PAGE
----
Perfect, Positive, Real, or Honest?

It was months ago.  The details are a bit fuzzy, but I remember the message clearly.  I was listening to the interview of a woman on the radio.  She had just written a book and the particular point she was making at that moment was about the disservice women do to each other when they try to portray the idea that their life is perfect.  While that could be a whole book unto itself, the implication was this:  It is prideful, it is deceitful, it is dishonest, and it is sinful.


But when I take the time to think about it, I totally agree.  I’ve mentioned before that one of the reasons I blog is to be honest.

Still, how can we balance honesty and realism while maintaining gratitude, honor, and respect for our husbands and families without slipping a wee bit into deception?

Consider two (hypothetical) respresentations of my family life:

1.  I have the most amazing hubby!  He does X, Y, & Z over-the-top amazing things for me all the time and even surprised me with a luxury vacation – we’re leaving for Hawaii on Friday!  Aloha!

2.  How in the world did I wind up with such an idiot?  He did X, Y, & Z boneheaded things and I swear the only thing he’s good at is driving me crazy.  Ugh!

Truth be told, there are times in our marriages when we probably feel variations of each of these sentiments – often time influenced less by reality and more by external factors such as stress, hormones, or even the weather.

Choosing to express #1 is incredibly honoring to our husbands – probably the best type of compliment is one shared unexpectedly with other people.  But at the same time, if that’s the only way you represent your family life it can be pretty discouraging to the woman who is struggling in her marriage and starts to believe that a “happy” family is one that is blissful all the time.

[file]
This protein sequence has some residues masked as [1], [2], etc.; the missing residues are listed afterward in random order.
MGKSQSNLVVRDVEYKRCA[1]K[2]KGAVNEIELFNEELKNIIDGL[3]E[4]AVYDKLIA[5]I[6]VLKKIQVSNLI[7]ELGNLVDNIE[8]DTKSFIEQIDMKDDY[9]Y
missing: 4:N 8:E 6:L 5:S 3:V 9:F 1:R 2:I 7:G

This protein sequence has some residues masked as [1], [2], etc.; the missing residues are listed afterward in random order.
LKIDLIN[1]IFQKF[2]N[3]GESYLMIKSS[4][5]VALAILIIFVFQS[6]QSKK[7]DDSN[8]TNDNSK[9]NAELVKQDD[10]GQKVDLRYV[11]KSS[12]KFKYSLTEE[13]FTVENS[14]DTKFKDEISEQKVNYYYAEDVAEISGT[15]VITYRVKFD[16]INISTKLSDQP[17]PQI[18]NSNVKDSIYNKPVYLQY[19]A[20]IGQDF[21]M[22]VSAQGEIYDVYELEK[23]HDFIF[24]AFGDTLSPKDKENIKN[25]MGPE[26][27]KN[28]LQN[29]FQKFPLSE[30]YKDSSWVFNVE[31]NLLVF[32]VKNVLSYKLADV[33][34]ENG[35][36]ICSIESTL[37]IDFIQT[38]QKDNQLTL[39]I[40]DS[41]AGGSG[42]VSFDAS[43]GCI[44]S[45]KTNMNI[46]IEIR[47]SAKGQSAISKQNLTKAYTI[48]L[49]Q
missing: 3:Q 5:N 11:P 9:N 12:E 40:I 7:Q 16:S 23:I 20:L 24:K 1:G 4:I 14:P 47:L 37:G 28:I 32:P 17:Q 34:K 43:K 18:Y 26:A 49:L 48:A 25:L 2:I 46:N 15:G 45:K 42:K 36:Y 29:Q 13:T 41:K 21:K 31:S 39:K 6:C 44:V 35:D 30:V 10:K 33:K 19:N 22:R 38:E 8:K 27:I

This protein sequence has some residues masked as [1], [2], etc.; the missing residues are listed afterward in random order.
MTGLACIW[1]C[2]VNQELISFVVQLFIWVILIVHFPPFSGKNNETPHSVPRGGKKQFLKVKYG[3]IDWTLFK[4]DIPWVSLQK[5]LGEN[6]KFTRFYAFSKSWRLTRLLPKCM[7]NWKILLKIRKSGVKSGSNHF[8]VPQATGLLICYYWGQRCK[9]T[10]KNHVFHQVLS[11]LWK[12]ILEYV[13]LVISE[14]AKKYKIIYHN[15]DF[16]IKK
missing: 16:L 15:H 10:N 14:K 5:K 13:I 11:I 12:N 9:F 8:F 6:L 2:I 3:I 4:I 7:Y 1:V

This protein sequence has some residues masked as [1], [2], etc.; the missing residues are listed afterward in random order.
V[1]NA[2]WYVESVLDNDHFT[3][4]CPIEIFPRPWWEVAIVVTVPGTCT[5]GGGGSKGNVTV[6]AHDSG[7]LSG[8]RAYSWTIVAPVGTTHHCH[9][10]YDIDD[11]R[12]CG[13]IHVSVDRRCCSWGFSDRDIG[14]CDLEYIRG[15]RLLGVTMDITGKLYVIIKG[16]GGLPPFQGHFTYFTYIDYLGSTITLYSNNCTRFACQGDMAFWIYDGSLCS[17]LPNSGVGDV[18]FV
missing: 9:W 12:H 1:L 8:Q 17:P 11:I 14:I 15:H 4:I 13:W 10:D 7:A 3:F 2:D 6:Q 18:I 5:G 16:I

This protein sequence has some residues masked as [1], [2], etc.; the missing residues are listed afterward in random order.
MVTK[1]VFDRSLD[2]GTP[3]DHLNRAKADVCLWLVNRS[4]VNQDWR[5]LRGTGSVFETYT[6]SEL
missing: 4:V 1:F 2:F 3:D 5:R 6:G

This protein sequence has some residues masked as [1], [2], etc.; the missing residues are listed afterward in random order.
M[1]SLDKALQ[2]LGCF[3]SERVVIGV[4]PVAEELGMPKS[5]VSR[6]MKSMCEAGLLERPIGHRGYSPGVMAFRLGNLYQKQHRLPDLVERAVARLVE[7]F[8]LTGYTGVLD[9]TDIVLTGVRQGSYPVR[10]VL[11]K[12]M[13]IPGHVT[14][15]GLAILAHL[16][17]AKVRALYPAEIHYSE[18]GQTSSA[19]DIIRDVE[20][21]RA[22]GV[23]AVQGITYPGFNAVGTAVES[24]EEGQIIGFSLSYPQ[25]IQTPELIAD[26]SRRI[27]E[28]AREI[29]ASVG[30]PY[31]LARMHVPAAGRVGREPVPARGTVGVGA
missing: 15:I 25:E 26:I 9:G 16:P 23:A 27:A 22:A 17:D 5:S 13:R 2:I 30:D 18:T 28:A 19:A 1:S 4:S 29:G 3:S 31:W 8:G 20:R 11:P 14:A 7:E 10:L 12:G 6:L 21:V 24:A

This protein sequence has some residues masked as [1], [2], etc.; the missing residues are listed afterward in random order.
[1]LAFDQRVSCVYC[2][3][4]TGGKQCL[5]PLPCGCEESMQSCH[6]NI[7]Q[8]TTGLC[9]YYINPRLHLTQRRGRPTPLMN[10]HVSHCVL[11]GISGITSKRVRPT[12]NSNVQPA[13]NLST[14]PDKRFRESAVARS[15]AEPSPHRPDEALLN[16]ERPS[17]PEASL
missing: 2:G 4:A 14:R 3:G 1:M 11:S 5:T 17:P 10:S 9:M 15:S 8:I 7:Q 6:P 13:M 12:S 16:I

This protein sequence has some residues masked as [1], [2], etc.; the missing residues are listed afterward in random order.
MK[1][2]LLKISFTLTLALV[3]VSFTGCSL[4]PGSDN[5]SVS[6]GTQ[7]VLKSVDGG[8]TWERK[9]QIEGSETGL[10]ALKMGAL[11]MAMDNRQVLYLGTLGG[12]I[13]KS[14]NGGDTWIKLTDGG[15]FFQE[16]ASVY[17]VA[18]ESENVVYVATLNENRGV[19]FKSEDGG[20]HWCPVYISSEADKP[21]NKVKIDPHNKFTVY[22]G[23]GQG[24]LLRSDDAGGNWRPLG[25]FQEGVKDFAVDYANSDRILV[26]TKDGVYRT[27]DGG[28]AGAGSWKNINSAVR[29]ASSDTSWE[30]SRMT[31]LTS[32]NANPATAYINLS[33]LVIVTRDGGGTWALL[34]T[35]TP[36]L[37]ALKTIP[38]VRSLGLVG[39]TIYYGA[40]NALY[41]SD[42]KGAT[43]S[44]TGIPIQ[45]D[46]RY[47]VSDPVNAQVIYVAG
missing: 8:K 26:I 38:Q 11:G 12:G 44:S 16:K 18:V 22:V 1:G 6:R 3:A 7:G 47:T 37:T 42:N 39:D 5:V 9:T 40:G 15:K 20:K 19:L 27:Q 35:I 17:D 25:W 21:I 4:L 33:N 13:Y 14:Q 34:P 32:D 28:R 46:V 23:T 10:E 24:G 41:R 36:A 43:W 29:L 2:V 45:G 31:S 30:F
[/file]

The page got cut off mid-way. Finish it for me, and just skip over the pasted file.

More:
Choosing #2 is pretty disrespectful to our husbands, and a pretty unhealthy and inappropriate way to express our dissatisfaction with our spouse.  I’d argue that using that type of language about our partner is never acceptable.  At the same time, if a woman is struggling with her family life, she finds a level of credibility and rapport with someone who is open about her own struggles.

So where’s the balance?  Is there a way to realistically, respectfully, and honestly share life with one another without a teeny bit of deceit, truth-stretching, or lies of omission?  Sharing our struggles – in addition to our joys – is healthy and encouraging, but it’s tough to figure out how to do it appropriately.

Here’s another example.  When I have guests over to my house I make sure it is “company-ready.”  Truthfully, pride plays a part in that decision.  But a more honorable motive would be to respect our guests and make sure they have a comfortable experience in our home.

And since I’m being honest I’ll admit that sometimes when I’m taking pictures for my blog I’ll move a pile of junk mail out of the way, or brush crumbs off the counter, so it’s not in the photo.  So you don’t think I’m a slob.  🙂  See my contentment post as an example.  You didn’t really think my house was clean all the time, did you?